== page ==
Gregg Braden calls gratitude “the lost mode of prayer.” In many ancient and recent spiritual texts gratitude is considered to be one of the most powerful modes of prayer. It certainly helps to bring us back into the heart space.
Gratitude has been shown to be an effective antidote to fear, insecurity, anger, and disconnection. Find out the simple steps to developing your own gratitude practice, here:
At the end of every day, make a list of all of the things for which you are grateful: include ongoing items such as family, health, abundance, and divine love, as well as events that happened that day.
If you have trouble finding something for which to be grateful, remember that the gratitude does not need to be about something large or profound or personal; it just needs to be sincere.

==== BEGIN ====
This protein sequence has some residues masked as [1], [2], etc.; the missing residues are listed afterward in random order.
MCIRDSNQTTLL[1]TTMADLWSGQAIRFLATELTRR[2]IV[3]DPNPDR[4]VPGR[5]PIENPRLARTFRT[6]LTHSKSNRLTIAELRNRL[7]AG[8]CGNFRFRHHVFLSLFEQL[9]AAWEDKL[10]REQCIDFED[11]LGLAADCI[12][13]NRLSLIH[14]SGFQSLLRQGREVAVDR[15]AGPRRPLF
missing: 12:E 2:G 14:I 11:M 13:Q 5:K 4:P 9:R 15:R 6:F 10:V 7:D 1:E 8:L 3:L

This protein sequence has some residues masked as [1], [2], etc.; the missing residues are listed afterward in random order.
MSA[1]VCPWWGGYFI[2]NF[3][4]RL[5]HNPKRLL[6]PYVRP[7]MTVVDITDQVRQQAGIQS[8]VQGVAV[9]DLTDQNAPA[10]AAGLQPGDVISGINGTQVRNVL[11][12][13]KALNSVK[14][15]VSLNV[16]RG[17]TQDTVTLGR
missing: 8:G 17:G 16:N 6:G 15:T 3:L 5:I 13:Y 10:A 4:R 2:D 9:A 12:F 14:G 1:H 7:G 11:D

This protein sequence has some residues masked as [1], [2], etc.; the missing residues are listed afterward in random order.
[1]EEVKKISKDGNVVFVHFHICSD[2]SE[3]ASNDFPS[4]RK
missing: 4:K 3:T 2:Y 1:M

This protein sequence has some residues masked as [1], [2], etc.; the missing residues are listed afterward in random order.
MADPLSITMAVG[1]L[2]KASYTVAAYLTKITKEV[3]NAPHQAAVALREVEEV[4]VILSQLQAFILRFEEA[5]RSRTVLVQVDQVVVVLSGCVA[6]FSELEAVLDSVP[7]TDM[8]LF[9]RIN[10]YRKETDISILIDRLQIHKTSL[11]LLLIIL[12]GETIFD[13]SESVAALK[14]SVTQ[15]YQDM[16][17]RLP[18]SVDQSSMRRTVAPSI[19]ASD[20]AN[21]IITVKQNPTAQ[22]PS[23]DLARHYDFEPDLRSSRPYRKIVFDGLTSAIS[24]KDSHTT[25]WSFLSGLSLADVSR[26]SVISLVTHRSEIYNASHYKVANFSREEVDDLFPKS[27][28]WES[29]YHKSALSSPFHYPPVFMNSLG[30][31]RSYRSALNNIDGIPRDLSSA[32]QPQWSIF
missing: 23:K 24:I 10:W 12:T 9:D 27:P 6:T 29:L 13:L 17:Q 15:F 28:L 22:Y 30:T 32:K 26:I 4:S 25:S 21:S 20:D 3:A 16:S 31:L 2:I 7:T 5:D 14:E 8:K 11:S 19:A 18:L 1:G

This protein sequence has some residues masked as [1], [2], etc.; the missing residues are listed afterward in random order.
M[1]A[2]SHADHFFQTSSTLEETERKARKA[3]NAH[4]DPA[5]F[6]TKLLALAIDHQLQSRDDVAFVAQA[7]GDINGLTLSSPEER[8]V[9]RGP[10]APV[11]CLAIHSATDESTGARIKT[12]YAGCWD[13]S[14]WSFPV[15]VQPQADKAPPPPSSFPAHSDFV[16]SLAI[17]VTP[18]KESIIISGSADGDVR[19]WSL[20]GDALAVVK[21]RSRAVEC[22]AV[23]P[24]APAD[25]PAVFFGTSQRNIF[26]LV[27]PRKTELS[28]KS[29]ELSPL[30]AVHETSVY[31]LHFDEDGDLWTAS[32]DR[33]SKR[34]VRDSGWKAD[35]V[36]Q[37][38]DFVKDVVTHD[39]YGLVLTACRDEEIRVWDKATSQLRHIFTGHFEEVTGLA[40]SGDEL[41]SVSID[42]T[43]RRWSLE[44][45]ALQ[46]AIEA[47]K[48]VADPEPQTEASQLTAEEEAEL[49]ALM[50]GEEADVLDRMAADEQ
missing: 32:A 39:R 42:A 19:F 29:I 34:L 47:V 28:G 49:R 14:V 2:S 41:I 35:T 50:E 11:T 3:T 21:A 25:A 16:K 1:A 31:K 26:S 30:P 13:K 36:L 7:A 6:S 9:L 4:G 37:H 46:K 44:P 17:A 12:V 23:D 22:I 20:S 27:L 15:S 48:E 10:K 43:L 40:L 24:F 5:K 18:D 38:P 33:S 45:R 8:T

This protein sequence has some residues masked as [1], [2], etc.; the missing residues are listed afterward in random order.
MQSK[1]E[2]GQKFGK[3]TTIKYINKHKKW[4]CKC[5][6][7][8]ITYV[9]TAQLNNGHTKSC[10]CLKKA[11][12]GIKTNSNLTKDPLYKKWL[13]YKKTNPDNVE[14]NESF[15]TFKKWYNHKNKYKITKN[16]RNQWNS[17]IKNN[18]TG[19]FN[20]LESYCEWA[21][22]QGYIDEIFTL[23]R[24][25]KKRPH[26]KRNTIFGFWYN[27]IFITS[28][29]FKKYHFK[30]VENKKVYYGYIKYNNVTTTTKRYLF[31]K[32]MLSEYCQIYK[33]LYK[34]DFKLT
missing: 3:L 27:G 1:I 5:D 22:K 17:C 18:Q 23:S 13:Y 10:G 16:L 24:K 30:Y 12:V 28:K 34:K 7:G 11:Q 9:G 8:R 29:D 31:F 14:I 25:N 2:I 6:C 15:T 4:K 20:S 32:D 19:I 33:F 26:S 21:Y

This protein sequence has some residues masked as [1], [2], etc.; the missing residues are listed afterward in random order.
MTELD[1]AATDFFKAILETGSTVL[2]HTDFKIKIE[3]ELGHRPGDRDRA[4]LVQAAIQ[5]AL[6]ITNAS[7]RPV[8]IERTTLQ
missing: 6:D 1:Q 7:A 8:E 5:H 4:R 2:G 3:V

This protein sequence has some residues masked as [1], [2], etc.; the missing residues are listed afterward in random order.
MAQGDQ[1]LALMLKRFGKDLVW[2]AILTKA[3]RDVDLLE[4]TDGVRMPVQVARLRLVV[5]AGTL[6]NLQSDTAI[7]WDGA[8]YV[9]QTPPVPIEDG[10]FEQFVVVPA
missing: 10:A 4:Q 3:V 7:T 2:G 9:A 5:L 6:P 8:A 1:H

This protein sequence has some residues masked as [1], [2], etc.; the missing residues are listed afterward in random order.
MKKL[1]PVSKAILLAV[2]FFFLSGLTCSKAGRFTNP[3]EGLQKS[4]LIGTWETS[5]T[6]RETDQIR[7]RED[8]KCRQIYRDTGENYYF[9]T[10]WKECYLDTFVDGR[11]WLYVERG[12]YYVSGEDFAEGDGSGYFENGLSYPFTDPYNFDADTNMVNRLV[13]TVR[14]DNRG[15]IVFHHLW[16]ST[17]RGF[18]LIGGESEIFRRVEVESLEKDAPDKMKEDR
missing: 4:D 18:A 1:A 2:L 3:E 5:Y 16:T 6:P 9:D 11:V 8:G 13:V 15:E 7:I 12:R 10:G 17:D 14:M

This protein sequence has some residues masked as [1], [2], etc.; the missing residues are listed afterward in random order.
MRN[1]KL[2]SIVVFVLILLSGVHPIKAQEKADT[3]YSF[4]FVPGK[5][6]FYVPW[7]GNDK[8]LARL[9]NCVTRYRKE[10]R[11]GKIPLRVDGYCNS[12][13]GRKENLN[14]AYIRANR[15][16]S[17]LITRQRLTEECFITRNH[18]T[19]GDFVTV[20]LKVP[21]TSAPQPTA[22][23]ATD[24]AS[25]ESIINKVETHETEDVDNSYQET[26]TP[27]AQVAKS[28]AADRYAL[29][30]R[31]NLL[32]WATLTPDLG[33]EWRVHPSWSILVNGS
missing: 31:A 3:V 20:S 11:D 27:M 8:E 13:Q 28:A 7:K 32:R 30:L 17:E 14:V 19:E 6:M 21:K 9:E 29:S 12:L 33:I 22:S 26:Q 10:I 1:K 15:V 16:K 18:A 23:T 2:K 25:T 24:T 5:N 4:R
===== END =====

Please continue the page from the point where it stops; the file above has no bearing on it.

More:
Some days the most profound gratitude might be for a sunset, or the taste of dark chocolate on your tongue. Many sources also tell us that it is important to be grateful for things that seem not to have happened yet. The attitude of trusting that they are about to happen has powerful impact upon us and the universe that supports us.